Thousands of garment workers in Tamil Nadu got some good news last week.
The Madras High Court, which is the highest court in the Indian state of Tamil Nadu, ordered that garment worker monthly wages be raised from $67 to $97. The 30 percent increase, with immediate effect, is the first minimum wage hike in more than 12 years, Thomson Reuters Foundation reported.
“It is a huge victory in a long drawn (out) battle to get workers their due,” Sujata Mody of Penn Thozhilalargal Sangam, a women’s workers’ union, said. “Workers have been living in impoverished conditions with inflation and prices on the up.”
India’s Minimum Wage Act, introduced in 1948, requires state governments to raise the basic minimum wage every five years. However, Tamil Nadu’s textile factories have continuously contested these pay increases—and this new ruling is no different. Lawyers for 500 apparel manufacturers and exporters argued that the new wage would be “practically impossible” to implement, given the current market conditions worldwide.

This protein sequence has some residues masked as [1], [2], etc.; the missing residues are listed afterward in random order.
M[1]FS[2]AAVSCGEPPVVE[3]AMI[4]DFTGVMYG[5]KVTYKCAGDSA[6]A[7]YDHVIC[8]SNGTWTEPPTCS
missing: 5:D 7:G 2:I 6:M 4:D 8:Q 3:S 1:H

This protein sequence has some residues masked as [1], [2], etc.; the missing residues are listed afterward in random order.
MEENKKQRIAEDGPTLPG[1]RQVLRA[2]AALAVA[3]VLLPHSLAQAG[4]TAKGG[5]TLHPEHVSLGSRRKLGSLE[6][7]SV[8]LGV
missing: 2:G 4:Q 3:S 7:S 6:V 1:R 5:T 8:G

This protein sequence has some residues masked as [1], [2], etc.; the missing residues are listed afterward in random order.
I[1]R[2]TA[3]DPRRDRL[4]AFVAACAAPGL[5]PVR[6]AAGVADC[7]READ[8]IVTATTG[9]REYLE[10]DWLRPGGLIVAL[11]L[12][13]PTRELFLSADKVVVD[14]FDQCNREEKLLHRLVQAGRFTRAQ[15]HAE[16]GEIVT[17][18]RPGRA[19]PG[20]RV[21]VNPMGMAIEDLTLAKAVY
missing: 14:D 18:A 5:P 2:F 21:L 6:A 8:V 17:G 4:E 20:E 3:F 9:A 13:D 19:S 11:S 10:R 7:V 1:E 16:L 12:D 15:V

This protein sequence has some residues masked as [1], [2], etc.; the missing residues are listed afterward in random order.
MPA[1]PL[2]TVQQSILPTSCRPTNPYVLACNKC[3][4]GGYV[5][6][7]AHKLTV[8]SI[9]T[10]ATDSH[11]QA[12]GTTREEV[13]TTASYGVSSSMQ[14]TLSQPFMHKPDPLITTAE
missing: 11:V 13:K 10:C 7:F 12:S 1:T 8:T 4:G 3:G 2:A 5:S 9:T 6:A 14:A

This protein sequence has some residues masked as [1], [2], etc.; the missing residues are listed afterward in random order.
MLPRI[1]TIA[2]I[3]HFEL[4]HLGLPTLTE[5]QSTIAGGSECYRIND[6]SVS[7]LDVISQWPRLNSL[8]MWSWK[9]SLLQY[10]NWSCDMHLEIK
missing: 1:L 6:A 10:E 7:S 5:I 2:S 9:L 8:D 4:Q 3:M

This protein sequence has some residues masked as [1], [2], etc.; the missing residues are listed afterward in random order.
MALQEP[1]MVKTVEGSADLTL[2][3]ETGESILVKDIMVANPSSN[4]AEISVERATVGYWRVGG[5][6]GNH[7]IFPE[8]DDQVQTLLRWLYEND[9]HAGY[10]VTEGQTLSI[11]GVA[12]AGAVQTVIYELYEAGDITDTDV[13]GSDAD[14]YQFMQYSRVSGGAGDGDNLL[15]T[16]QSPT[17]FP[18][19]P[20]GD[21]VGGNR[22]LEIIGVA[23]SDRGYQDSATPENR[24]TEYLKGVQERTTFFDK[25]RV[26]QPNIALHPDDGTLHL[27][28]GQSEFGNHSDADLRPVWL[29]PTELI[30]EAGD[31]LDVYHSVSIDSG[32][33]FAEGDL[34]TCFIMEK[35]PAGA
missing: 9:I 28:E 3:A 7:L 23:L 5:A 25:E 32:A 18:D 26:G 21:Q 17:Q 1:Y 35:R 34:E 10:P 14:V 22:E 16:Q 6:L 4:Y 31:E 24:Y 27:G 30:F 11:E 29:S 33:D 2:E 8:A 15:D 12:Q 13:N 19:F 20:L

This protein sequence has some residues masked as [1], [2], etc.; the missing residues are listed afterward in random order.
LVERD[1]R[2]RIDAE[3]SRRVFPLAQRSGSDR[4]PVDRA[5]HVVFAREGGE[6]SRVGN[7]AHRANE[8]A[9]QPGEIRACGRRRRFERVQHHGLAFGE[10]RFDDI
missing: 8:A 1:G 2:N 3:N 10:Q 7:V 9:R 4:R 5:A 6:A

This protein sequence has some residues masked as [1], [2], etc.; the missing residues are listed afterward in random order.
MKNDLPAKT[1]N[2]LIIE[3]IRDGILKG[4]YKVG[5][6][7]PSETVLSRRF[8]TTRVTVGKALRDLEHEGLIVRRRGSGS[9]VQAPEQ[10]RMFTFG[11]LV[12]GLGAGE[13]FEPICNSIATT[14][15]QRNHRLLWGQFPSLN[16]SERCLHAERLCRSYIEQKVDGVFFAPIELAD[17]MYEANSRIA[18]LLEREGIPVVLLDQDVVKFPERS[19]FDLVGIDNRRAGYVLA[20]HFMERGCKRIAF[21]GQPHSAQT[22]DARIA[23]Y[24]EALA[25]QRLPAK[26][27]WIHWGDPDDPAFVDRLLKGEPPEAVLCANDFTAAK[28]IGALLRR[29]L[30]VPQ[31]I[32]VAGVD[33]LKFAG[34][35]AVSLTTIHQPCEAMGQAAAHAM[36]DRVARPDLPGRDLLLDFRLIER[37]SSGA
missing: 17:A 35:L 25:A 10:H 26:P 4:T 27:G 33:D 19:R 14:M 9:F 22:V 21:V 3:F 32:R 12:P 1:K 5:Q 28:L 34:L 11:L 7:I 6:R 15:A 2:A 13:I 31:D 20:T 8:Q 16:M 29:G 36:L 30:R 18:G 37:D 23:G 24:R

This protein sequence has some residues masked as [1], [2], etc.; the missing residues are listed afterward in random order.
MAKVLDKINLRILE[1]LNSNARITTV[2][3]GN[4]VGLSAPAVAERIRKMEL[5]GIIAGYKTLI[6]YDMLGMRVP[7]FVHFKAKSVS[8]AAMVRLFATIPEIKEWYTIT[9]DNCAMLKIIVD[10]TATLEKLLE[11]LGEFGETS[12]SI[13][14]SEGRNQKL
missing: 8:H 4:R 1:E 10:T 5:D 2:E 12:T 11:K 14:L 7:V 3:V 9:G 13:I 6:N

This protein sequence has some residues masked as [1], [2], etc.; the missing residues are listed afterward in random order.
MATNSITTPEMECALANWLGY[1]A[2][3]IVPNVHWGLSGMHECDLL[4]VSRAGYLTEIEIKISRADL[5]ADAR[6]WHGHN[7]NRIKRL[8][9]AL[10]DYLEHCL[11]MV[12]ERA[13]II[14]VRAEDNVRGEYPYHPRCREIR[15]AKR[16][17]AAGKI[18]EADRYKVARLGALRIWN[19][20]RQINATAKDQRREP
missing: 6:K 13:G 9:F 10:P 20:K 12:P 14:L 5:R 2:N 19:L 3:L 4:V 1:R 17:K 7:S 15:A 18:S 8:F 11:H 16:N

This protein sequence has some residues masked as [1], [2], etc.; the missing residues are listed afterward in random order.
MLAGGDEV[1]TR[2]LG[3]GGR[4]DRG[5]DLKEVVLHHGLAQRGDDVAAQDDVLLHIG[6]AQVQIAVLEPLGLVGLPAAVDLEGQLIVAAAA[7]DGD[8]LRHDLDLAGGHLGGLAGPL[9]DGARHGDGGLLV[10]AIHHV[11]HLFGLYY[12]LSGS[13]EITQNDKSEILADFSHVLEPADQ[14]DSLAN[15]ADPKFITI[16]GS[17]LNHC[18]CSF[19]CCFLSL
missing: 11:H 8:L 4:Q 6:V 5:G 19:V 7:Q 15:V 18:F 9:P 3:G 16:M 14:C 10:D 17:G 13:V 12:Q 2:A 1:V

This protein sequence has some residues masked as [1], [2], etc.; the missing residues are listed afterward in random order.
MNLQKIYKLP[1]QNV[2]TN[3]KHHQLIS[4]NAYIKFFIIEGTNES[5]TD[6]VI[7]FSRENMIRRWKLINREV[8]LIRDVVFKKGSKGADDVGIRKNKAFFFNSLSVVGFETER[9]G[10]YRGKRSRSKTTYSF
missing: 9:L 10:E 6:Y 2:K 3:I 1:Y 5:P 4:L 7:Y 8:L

As such, workers’ rights campaigns have asked the state government to ensure that textile firms immediately comply with the court ruling, which includes arrears backdated to December 2014 as well as an additional inflation-linked allowance.
India’s $40 billion garment industry employs about 45 million workers. Factories in Tamil Nadu account for about one-third of the country’s garment production.